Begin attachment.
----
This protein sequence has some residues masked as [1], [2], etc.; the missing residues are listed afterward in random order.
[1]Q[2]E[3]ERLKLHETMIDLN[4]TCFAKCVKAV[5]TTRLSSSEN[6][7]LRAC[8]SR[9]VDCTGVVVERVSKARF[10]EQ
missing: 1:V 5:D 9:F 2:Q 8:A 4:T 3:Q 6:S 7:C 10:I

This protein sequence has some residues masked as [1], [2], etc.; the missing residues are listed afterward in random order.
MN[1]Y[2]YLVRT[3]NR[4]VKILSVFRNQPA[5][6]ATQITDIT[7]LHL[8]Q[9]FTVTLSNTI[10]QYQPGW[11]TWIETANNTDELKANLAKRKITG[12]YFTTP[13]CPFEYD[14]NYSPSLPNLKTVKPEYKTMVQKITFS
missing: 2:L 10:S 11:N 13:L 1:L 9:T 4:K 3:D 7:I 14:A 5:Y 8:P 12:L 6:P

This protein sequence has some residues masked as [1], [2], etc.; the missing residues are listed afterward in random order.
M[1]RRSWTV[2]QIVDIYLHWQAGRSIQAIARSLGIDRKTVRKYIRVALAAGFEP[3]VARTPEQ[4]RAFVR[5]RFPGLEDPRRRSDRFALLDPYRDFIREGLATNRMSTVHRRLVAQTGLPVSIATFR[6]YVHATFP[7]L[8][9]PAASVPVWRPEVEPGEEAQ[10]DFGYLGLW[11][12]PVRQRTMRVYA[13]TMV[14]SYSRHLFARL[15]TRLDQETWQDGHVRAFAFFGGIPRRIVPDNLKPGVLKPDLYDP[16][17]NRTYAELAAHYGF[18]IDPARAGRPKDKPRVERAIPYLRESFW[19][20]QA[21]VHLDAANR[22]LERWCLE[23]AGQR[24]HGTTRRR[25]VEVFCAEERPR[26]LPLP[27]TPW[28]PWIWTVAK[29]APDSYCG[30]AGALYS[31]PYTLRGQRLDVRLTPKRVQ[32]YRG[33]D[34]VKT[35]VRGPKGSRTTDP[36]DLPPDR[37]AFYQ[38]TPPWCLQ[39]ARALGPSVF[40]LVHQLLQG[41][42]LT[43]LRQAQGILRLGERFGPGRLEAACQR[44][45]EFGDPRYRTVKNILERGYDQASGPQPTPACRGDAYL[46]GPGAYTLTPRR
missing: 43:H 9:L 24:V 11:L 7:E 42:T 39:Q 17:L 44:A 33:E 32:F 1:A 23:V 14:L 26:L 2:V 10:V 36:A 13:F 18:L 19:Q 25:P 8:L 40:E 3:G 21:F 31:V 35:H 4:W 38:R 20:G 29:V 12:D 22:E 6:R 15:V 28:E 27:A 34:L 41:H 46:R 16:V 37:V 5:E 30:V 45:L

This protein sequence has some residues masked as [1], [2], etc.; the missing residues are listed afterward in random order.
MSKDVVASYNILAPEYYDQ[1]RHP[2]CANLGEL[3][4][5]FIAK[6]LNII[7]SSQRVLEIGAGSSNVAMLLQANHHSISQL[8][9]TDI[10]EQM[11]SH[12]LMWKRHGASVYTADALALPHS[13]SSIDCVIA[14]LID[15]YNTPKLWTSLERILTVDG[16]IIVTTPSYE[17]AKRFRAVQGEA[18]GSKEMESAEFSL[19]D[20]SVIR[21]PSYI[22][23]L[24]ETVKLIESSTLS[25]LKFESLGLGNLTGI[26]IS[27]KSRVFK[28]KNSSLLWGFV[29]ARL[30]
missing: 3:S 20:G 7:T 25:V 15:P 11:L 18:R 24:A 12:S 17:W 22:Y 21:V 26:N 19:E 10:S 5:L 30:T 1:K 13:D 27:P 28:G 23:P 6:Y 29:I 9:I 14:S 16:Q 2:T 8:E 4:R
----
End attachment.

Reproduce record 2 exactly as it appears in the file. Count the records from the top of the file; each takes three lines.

This protein sequence has some residues masked as [1], [2], etc.; the missing residues are listed afterward in random order.
MN[1]Y[2]YLVRT[3]NR[4]VKILSVFRNQPA[5][6]ATQITDIT[7]LHL[8]Q[9]FTVTLSNTI[10]QYQPGW[11]TWIETANNTDELKANLAKRKITG[12]YFTTP[13]CPFEYD[14]NYSPSLPNLKTVKPEYKTMVQKITFS
missing: 2:L 10:S 11:N 13:L 1:L 9:T 4:K 3:D 7:I 14:A 5:Y 8:P 12:L 6:P